Long term: 2023 and beyond


Our optimism remains intact. A bet against the Internet and innovation is never a good idea, and some of our most important successes were investments made during previous market downturns. The underlying investments of our funds are strong, and they are well-positioned in their respective markets and most well-capitalized to continue to excel.


We hope this note provides you with some insight into how we are confronting the challenges of the current market turmoil. While challenging for all, we look forward with optimism.


All the best to you and your families,


The Mangrove Team.


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The good news is this is actually a great time to build a company. Many of the most iconic companies were founded, and some of our best investments were made, in these tough markets. Think Google, Skype, Amazon, Wix, Salesforce, Airbnb, etc. Everything gets easier (recruitment, client acquisition costs, etc.), except raising capital... So, let’s focus on fundamentals and building great businesses.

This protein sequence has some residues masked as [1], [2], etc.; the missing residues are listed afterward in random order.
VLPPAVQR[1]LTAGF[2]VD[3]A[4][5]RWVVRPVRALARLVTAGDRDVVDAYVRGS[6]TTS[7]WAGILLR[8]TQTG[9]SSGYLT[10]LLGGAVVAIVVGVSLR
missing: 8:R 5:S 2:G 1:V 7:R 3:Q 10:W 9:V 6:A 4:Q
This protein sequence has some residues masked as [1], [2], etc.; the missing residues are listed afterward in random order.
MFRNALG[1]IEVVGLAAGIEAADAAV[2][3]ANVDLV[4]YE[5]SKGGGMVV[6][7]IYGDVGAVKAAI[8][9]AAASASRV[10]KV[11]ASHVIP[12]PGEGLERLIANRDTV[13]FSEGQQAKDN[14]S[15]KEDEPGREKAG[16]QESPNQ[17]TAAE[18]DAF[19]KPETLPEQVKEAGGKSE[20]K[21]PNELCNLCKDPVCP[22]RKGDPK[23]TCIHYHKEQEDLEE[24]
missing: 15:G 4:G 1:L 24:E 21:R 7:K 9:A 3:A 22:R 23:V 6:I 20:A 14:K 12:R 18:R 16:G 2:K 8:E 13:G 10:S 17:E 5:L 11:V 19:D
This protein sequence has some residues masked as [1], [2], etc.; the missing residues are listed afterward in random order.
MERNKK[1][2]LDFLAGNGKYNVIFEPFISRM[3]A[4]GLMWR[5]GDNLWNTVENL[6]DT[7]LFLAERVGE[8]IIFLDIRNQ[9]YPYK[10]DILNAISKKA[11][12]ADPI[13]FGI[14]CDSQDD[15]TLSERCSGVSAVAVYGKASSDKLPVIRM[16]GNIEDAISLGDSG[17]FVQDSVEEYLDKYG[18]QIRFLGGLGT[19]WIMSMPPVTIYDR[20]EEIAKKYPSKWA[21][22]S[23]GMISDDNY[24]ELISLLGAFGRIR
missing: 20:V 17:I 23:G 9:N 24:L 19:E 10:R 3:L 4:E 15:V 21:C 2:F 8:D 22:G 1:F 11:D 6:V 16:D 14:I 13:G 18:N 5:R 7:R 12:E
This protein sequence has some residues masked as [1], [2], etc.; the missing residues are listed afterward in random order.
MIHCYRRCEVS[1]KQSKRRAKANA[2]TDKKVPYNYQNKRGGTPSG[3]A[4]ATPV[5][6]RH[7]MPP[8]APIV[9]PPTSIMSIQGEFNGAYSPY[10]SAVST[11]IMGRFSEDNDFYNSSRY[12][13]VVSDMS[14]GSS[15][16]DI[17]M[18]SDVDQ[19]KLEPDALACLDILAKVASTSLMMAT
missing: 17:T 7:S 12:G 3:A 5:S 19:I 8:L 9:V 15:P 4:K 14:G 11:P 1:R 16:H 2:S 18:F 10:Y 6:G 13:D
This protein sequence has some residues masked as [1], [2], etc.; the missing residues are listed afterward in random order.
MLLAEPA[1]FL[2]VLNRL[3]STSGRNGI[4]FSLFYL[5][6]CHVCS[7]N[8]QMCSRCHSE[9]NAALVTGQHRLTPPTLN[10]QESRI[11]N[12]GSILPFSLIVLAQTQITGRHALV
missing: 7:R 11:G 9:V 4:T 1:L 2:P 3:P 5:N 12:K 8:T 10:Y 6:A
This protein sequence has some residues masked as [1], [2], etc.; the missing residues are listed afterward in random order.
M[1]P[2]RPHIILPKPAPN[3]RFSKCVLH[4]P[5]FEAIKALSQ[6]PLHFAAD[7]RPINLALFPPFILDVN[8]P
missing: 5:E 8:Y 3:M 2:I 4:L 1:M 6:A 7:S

I am in Paris and Vilnius this week. This will also be my first time in the Baltics this year. Hit me up if you are around.


Life is awesome,

Yannick



Other content I've found useful

- The 'dirty term sheet' by Bill: Due to jarring changes in the startup capital markets, many founders that run short of cash will try to irrationally maintain their past market capitalization. Despite public comps down 50%+, they will still insist on trying. Enter the "dirty term sheet." Which is a huge mistake.



European VC Europe